Cyclones for O’Malley rally in Ames

Shannon Mccarty

Cyclones for Martin O’Malley gathered at Stomping Grounds to encourage students to caucus for the former Maryland governor, and to come back on Saturday to attend a meet and greet with the presidential candidate.  

O’Malley announced his candidacy back in May, and is one of five 2016 presidential candidates for the Democratic party.

Former Secretary of State Hillary Clinton has been the frontrunner for Democrats in various polls with Vermont Sen. Bernie Sanders in second.  

The event was one of thirty statewide house parties in support of O’Malley. The focus of the meetings was the candidate’s 15 goals to rebuild the American dream.

Although O’Malley was not present, he called into the 30 parties to encourage supporters to attend the caucus, and to thank them for helping his campaign.

“Together we can pursue the rebuilding of the American Dream,” O’Malley said.

Some of O’Malley’s goals to help rebuild the American dream include reform the criminal justice system, ensure college students can graduate debt free within five years and to cut youth unemployment by 50 percent in three years.

Evan Abramsky, junior in political science, hosted the event. Abramsky is the president of Cyclones for Martin O’Malley.

Abramsky said he was originally a Sanders supporter, but after working for his campaign for about two weeks he changed his mind.

“He was making a lot of promises,” Abramsky said.

Abramsky said Sanders’s didn’t have any plans to fulfill his promises, and his plans were unrealistic.

“Students need to really think about who they’re voting for,” Abramsky said.

He said O’Malley’s goals on education are much more feasible than Sanders proposal for free college. Abramsky is confident once the caucus and election get closer students will become more and more involved.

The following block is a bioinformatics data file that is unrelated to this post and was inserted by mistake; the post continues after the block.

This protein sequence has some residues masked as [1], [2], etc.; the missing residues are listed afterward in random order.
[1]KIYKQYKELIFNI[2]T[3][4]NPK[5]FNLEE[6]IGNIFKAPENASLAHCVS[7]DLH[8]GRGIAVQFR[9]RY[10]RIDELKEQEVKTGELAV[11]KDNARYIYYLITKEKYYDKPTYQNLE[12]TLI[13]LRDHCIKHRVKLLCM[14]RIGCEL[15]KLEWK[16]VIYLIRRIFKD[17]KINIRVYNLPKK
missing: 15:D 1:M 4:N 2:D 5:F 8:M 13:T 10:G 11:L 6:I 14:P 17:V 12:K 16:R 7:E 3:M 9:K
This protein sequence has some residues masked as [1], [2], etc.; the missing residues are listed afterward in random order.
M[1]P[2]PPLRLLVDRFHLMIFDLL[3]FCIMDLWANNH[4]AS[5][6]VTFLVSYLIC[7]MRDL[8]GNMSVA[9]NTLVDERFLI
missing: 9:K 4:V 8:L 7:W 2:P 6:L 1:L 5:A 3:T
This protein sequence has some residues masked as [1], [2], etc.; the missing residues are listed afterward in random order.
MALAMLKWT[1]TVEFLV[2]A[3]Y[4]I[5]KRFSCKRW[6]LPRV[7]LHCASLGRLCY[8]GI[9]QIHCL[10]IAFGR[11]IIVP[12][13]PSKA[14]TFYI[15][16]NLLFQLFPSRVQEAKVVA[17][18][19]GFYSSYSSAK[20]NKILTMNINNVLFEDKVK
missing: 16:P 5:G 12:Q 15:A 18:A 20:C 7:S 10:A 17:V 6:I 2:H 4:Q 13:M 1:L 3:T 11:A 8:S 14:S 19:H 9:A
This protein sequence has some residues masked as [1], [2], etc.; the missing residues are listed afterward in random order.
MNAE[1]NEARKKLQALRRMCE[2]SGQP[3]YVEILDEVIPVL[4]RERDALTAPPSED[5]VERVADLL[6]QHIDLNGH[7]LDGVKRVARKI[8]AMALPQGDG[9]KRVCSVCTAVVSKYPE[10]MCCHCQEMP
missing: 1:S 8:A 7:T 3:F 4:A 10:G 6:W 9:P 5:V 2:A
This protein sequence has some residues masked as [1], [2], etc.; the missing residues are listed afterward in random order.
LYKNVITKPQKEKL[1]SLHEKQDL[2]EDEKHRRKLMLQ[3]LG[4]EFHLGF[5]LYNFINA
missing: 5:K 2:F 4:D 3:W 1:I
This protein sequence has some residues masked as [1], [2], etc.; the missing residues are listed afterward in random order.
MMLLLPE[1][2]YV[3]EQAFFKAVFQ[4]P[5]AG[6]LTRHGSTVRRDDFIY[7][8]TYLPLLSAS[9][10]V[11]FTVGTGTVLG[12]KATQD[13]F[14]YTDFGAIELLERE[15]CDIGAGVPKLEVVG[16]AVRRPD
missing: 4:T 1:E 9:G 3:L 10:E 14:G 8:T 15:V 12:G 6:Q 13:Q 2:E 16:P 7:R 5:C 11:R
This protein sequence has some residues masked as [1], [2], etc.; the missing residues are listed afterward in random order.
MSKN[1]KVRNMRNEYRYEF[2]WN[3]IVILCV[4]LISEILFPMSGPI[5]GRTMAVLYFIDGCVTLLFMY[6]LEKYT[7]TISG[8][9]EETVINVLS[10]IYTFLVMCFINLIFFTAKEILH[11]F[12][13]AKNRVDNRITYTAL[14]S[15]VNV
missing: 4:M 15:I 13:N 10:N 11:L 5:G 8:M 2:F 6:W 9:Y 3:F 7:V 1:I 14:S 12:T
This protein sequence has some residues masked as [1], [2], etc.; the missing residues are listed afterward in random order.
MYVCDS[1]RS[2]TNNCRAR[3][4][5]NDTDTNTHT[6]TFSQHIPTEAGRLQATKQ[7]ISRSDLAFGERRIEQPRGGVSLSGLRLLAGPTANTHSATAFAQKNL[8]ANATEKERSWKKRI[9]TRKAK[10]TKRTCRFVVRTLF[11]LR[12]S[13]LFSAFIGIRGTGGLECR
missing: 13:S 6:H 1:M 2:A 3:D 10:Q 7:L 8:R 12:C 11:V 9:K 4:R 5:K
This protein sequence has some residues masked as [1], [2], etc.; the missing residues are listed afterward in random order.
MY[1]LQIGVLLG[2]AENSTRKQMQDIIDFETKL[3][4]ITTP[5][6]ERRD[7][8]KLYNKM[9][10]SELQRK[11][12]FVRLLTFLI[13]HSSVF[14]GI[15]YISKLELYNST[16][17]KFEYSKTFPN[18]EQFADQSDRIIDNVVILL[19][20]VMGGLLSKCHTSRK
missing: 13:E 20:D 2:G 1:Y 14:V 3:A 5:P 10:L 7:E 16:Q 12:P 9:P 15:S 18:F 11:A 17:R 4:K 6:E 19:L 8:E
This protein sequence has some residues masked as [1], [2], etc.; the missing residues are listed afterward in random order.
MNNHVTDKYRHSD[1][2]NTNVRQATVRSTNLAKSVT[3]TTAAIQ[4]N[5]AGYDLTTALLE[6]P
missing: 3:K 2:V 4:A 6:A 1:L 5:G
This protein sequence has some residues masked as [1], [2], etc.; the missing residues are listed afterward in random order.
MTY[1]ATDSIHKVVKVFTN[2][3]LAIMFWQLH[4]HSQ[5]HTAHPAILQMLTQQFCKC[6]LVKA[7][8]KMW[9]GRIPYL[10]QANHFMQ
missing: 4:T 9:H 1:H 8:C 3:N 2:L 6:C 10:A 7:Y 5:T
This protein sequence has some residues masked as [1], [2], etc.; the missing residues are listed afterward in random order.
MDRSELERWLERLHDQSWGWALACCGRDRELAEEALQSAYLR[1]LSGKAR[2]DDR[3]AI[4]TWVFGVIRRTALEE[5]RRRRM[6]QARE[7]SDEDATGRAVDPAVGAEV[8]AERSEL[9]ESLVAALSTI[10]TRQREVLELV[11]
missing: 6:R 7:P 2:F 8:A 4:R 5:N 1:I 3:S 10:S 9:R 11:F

“We got six months till the caucus and more than a year till the election,” Abramsky said.

College students have been known to not show up at voting booths. According to The Center for Information and Research Civic Learning Engagement (CIRCLE), 50% of young people between the ages of 18-29 voted in the 2012 election.

“A lot of students also think that their vote doesn’t matter,” said Abramsky.

The president of Cyclones for O’Malley said once students get to know O’Malley better they will realize he is in it for college students.

As for Clinton, Abramsky said she hasn’t been as loyal to liberal and progressive movements.

“I don’t think she is as a sincere candidate,” Abramsky said.  

Since announcing his campaign, O’Malley has built up a staff of paid and volunteer organizers around the country, including many in Iowa.

Despite his organizing efforts, his poll numbers remain low compared to other Democrats. Nationally, he averages around 1 percent support according to an average of polls by Real Clear Politics. In Iowa, his numbers are slightly higher – around 5 percent – but well behind Clinton and Sanders.

O’Malley will be back in Iowa this weekend for several events, including a meet and greet for Iowa State students in Ames. He will be at Stomping Grounds Coffee at 7:00 p.m. Those who wish to attend should RSVP at 

O’Malley will also take part in an immigration forum Saturday at Buena Vista University in Storm Lake and hold a meet and greet in Sheldon. On Sunday, he will hold meet and greets at the University of Iowa and Grinnell College.